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To What Extent Does the Prime Minister Dominate the Uk's Political System?

Autor:   •  December 28, 2017  •  1,278 Words (6 Pages)  •  677 Views

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Moreover, it can be argued that the role of the Prime Minister is becoming more presidential as seen by the wider use of special advisors. The Prime Minister is relying increasingly on hand-picked advisors rather than on their cabinets, ministers and senior civil servants. They are mostly loyal to the Prime Minister rather than to the party or government, which is similar to the president in the USA. For example, Edward Llewellyn is Chief of Staff to the Prime Minister and is described as “the most powerful unelected official in the country”. Furthermore, both Thatcher and Blair- who are seen as the most presidential Prime Ministers- had close relationships with Raegan and Bush or Clinton respectively, showing the relationship between the two heads of state and highlighting the presidential element to the Prime Minister as the Prime Ministers would surely be influenced by the way that their corresponding presidents ruled. However, on the other hand, the executive branch and the legislative branches of government in the UK are not separate, whereas a dominating feature of the president is that the two are very separate. In the UK, the government is drawn from Parliament and the Prime Minister is head of the government, and so there is a lot of overlap. Although the technical, legal and constitutional roles of the Prime Minister and the president are different, the overall role of the Prime Minister is becoming more presidential as Prime Ministers are governing more singularly and with more authority than they did initially. Therefore, it can be argued that the role of the Prime Minister is becoming more and more presidential as time goes on.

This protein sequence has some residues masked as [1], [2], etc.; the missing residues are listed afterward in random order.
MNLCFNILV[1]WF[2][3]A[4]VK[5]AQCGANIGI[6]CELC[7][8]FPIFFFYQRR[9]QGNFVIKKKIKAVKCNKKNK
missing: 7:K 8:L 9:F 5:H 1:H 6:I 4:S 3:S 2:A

Finally, the strengthening of the cabinet office shows how the role of the Prime Minister is becoming more presidential. The size and administrative resources available to the Cabinet Office (the body that serves the cabinet system through the cabinet secretariat, and is responsible for the co-ordinating of policy across Whitehall) have grown, perhaps turning it into a small-scale Prime Minister’s department responsible for coordinating the rest of Whitehall. For example, there has been a decrease in cabinet meetings and more bilateral meetings, showing how the cabinet strength has decreased but the cabinet office is becoming stronger. This is more similar to how the president rules, rather than how the Prime Minister’s role was traditionally intended.

To conclude, the argument is maintained that the role of the Prime Minister in the UK is becoming more presidential, especially as the UK and the USA are increasing their diplomatic relations. The role of the head of the state in the UK, the growth of spatial leadership, personalised mandates, the widened use of special advisors and the strengthened cabinet office all show how the Prime Minister is becoming more presidential, as overall they are becoming more authoritarian and individual leaders. The theory of power of presidentilisation has altered the role and influence of the Prime Minister in the UK, which could have negative implications for the system of parliamentary government.


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